It's actually not very far from some place I've been to a couple of times. It's on Stanton St. just a couple of blocks up from Chrystie St. Beastie Boys fanatic that I am - I know the significance of their "B-Boy Bouillabiase" sub-song "59 Chrystie St." It's an apartment they used to rent back-in-the-day. It's just up the block from where Stanton crosses Chrystie.
To kill a little time, and since I was back in midtown, I decided to go up to Rockefeller Center and check out the tree. The entire area is decked out in Christmas decorations as one might expect. Radio City Music Hall has it's tree on top of it's huge canopy and one of the plazas in front of one of the publishing building (I think it was McGraw-Hill) had these beautifl Christmas ornaments the size of... I dunno. They were huge. You know the colored glass kind that are balls with a big hook sticking out of the top. They were like those, just humongous and laying in the fountain.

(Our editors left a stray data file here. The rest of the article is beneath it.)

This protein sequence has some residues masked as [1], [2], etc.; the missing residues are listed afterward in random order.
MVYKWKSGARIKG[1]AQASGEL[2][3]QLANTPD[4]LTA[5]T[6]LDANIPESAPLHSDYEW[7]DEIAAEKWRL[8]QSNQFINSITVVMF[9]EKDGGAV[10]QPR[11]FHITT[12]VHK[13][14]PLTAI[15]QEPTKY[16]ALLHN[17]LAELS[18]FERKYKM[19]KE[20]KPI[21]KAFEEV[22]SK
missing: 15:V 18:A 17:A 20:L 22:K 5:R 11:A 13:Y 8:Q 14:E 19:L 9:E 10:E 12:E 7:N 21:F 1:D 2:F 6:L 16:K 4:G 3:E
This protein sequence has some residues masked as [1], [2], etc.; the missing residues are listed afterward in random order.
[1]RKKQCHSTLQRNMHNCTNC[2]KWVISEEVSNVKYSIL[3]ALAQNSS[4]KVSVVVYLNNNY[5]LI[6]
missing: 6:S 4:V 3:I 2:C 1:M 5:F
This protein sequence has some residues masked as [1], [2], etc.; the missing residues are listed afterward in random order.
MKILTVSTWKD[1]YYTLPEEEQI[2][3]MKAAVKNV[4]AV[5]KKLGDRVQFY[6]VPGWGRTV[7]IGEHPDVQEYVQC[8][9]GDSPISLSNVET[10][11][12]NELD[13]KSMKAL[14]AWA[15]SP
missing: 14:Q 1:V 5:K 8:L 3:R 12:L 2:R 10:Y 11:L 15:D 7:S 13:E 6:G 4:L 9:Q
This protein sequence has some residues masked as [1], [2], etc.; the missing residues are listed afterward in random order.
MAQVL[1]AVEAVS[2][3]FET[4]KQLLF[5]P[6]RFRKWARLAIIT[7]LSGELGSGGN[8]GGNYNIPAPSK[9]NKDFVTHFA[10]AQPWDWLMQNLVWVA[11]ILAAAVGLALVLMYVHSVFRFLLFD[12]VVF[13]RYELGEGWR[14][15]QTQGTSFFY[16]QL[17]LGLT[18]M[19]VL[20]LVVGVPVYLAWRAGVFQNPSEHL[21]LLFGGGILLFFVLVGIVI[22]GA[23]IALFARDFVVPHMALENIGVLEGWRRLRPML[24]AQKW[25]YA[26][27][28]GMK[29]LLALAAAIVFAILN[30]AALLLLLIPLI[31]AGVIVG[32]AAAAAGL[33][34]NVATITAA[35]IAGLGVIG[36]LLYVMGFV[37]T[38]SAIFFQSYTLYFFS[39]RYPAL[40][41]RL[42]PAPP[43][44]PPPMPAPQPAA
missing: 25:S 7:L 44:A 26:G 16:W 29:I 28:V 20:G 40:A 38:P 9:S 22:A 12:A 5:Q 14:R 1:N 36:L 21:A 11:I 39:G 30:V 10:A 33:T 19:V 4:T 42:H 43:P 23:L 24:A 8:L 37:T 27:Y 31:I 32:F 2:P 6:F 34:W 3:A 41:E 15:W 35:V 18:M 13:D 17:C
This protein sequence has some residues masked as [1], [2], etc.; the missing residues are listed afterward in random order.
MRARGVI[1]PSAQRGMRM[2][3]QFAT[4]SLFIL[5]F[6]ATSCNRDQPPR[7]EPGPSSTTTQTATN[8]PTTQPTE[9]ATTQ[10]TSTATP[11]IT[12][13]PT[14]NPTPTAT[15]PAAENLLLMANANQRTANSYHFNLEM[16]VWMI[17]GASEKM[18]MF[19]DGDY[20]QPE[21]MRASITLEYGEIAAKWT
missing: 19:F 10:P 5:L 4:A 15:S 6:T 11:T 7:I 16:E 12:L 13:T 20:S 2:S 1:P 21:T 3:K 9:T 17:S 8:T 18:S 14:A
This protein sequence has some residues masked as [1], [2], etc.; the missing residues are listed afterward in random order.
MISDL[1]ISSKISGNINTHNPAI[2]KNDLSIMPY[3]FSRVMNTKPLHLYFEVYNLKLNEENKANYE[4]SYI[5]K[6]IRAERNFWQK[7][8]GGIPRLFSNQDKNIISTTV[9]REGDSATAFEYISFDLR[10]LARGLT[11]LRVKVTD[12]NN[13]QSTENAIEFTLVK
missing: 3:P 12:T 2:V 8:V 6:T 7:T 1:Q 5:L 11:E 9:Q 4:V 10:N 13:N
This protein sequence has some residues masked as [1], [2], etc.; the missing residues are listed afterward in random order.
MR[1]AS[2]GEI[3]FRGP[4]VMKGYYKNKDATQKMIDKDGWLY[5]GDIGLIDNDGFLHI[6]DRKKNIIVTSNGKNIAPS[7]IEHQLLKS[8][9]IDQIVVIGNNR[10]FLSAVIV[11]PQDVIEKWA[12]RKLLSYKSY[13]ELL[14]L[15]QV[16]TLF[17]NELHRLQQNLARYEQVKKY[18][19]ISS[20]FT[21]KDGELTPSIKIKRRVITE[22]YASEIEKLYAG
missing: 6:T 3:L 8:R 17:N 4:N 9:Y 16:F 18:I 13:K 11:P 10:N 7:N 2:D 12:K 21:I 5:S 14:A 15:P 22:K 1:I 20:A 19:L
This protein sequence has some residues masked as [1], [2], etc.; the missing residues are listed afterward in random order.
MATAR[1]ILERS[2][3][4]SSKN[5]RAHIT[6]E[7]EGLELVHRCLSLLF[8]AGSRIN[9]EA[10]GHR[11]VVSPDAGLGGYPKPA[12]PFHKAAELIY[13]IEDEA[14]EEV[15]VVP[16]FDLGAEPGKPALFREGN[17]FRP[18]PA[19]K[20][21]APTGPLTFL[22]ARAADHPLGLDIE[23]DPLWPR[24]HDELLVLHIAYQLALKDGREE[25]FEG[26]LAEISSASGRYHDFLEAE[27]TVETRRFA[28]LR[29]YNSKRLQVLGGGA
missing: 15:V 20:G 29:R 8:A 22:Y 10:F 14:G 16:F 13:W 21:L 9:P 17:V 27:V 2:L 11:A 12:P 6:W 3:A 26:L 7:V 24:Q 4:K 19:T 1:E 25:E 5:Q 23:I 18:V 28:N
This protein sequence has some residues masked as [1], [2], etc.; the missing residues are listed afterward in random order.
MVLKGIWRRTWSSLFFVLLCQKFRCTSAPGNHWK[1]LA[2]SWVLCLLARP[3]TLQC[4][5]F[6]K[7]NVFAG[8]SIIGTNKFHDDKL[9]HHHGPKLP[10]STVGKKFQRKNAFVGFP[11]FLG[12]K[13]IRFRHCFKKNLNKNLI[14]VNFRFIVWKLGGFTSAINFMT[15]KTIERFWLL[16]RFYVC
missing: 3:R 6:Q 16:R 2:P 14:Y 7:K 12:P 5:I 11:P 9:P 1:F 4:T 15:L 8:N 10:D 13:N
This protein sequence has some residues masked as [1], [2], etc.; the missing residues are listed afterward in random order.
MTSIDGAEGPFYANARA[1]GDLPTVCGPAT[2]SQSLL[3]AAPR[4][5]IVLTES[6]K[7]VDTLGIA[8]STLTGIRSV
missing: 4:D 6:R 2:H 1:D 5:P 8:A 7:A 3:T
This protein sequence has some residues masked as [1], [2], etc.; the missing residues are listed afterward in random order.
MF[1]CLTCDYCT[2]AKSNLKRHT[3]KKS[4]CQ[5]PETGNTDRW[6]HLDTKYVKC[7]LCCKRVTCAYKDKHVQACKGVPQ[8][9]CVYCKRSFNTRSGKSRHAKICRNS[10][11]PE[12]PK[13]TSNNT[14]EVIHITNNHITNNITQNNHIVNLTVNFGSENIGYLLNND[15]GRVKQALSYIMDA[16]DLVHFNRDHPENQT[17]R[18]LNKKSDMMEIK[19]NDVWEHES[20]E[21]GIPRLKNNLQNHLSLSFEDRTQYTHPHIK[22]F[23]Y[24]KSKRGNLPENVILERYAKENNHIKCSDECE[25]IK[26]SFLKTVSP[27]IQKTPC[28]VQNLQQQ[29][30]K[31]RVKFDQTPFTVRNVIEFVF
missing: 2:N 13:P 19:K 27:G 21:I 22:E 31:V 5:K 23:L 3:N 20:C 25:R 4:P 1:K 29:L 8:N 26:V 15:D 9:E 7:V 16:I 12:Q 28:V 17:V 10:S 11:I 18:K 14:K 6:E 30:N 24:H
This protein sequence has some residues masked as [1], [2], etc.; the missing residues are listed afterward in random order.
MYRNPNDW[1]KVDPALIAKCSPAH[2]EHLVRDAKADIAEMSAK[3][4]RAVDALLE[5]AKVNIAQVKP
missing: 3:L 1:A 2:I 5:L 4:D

I get over to the ice rink and there is a stage set up on the upper level surrounded by bright lights and TV cameras. Turns out it's Enrique Iglesias and they're shooting his segment of the tree lighting special for TV. Not my sort of music, but it was interesting to watch thte whole production aspect of it. Of course you noticed I said filming. They weren't going to light the tree until Wednesday night. Bummer.
By now it's maybe 7pm, so I go on down and slip into the bar at Arlene's. It's small with a fireplace; certainly no room for a band to set up. I later discover on a trip to the restroom that there is yet another bar off to the side where presumably the bands play. I eneded up not hanging around long enough to see, for the karaoke would not commence until 10pm and I was running on about 4 hours sleep with the prospect of driving a good 3 hours later that night looming before me.